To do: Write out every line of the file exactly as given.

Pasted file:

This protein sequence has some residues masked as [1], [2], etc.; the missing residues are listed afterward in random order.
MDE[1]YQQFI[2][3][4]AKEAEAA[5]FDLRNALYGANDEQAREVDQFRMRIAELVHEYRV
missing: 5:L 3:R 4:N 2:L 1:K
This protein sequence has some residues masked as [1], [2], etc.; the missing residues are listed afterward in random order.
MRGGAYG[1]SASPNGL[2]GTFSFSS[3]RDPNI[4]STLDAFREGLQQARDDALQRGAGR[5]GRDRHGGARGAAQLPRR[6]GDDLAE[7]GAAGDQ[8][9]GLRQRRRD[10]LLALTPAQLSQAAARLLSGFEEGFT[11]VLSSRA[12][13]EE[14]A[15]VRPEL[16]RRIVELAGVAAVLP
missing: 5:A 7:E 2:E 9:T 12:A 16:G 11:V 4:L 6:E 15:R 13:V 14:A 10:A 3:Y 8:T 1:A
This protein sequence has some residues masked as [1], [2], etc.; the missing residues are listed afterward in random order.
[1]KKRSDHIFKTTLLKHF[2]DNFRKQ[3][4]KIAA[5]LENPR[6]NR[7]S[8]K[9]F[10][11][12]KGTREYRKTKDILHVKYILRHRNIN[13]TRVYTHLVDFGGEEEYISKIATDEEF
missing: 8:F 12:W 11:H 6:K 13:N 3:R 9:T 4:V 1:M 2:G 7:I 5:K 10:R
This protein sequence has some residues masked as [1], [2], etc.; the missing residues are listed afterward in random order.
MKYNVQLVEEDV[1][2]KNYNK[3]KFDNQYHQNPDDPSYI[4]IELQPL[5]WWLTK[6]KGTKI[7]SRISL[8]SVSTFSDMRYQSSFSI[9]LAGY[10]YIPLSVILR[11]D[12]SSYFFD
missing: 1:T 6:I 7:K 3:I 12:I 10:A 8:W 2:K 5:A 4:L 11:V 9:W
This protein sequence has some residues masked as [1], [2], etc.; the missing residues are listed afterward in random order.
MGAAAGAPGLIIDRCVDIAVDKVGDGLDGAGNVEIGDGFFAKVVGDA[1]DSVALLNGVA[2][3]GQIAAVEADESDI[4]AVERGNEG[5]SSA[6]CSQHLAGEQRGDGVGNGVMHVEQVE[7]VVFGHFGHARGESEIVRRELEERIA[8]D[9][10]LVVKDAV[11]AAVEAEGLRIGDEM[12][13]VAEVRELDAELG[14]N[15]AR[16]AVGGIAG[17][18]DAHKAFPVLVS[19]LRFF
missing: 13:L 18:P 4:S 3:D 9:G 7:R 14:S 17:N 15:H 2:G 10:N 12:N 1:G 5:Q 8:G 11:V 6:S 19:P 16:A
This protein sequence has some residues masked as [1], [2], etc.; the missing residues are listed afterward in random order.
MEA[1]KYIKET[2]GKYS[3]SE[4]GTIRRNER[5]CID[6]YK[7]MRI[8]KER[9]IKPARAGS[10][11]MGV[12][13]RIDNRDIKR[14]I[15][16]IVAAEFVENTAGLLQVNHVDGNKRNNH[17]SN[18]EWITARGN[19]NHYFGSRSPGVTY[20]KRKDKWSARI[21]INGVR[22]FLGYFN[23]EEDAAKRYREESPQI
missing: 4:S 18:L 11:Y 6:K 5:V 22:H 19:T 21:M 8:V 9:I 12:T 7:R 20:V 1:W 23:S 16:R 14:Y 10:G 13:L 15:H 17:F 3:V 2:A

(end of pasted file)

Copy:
This protein sequence has some residues masked as [1], [2], etc.; the missing residues are listed afterward in random order.
MDE[1]YQQFI[2][3][4]AKEAEAA[5]FDLRNALYGANDEQAREVDQFRMRIAELVHEYRV
missing: 5:L 3:R 4:N 2:L 1:K
This protein sequence has some residues masked as [1], [2], etc.; the missing residues are listed afterward in random order.
MRGGAYG[1]SASPNGL[2]GTFSFSS[3]RDPNI[4]STLDAFREGLQQARDDALQRGAGR[5]GRDRHGGARGAAQLPRR[6]GDDLAE[7]GAAGDQ[8][9]GLRQRRRD[10]LLALTPAQLSQAAARLLSGFEEGFT[11]VLSSRA[12][13]EE[14]A[15]VRPEL[16]RRIVELAGVAAVLP
missing: 5:A 7:E 2:E 9:T 12:A 16:G 11:V 4:L 6:E 15:R 13:V 14:A 10:A 3:Y 8:T 1:A
This protein sequence has some residues masked as [1], [2], etc.; the missing residues are listed afterward in random order.
[1]KKRSDHIFKTTLLKHF[2]DNFRKQ[3][4]KIAA[5]LENPR[6]NR[7]S[8]K[9]F[10][11][12]KGTREYRKTKDILHVKYILRHRNIN[13]TRVYTHLVDFGGEEEYISKIATDEEF
missing: 8:F 12:W 11:H 6:K 13:N 3:R 9:T 4:V 1:M 2:G 7:I 5:K 10:R
This protein sequence has some residues masked as [1], [2], etc.; the missing residues are listed afterward in random order.
MKYNVQLVEEDV[1][2]KNYNK[3]KFDNQYHQNPDDPSYI[4]IELQPL[5]WWLTK[6]KGTKI[7]SRISL[8]SVSTFSDMRYQSSFSI[9]LAGY[10]YIPLSVILR[11]D[12]SSYFFD
missing: 1:T 6:I 7:K 3:I 12:I 10:A 8:W 2:K 5:A 4:L 11:V 9:W
This protein sequence has some residues masked as [1], [2], etc.; the missing residues are listed afterward in random order.
MGAAAGAPGLIIDRCVDIAVDKVGDGLDGAGNVEIGDGFFAKVVGDA[1]DSVALLNGVA[2][3]GQIAAVEADESDI[4]AVERGNEG[5]SSA[6]CSQHLAGEQRGDGVGNGVMHVEQVE[7]VVFGHFGHARGESEIVRRELEERIA[8]D[9][10]LVVKDAV[11]AAVEAEGLRIGDEM[12][13]VAEVRELDAELG[14]N[15]AR[16]AVGGIAG[17][18]DAHKAFPVLVS[19]LRFF
missing: 13:L 18:P 4:S 3:D 9:G 7:R 14:S 17:N 15:H 2:G 10:N 12:N 1:G 5:Q 8:G 11:V 6:S 19:P 16:A
This protein sequence has some residues masked as [1], [2], etc.; the missing residues are listed afterward in random order.
MEA[1]KYIKET[2]GKYS[3]SE[4]GTIRRNER[5]CID[6]YK[7]MRI[8]KER[9]IKPARAGS[10][11]MGV[12][13]RIDNRDIKR[14]I[15][16]IVAAEFVENTAGLLQVNHVDGNKRNNH[17]SN[18]EWITARGN[19]NHYFGSRSPGVTY[20]KRKDKWSARI[21]INGVR[22]FLGYFN[23]EEDAAKRYREESPQI
missing: 4:S 18:L 11:Y 6:K 5:V 22:H 19:T 21:M 8:V 9:I 12:T 7:R 20:V 1:W 23:S 16:R 14:Y 10:G 13:L 15:H 17:F 3:V 2:A